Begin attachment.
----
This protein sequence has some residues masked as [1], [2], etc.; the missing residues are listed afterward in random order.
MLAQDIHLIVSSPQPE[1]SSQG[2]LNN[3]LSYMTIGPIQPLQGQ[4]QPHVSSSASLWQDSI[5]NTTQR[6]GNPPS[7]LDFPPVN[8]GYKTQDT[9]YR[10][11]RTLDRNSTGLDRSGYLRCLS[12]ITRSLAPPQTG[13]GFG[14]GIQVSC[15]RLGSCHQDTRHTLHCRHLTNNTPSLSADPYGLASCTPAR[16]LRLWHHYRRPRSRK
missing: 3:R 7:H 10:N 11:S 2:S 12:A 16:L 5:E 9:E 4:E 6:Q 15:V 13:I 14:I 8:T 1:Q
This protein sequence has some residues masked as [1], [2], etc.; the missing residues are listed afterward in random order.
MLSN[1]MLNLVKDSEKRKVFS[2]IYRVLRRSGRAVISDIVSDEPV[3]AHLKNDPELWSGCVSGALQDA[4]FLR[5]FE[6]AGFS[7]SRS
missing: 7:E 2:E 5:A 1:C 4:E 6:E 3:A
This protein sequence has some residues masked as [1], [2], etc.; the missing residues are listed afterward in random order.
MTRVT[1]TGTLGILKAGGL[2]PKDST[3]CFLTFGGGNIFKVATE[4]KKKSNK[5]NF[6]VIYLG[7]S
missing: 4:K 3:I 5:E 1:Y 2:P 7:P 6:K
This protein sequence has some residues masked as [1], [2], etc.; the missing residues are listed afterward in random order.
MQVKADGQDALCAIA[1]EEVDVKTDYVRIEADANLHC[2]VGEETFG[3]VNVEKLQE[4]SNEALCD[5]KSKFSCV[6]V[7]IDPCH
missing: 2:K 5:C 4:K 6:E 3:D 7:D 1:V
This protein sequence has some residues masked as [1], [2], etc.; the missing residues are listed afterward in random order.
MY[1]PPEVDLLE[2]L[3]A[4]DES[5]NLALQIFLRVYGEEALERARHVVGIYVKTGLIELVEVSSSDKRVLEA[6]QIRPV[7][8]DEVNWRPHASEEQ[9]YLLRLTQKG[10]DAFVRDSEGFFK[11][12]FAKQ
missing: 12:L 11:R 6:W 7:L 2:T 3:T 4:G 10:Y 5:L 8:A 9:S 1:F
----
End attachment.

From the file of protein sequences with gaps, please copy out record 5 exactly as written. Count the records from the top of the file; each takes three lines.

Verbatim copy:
This protein sequence has some residues masked as [1], [2], etc.; the missing residues are listed afterward in random order.
MY[1]PPEVDLLE[2]L[3]A[4]DES[5]NLALQIFLRVYGEEALERARHVVGIYVKTGLIELVEVSSSDKRVLEA[6]QIRPV[7][8]DEVNWRPHASEEQ[9]YLLRLTQKG[10]DAFVRDSEGFFK[11][12]FAKQ
missing: 12:L 11:R 6:W 7:L 2:T 3:T 4:G 10:Y 5:L 8:A 9:S 1:F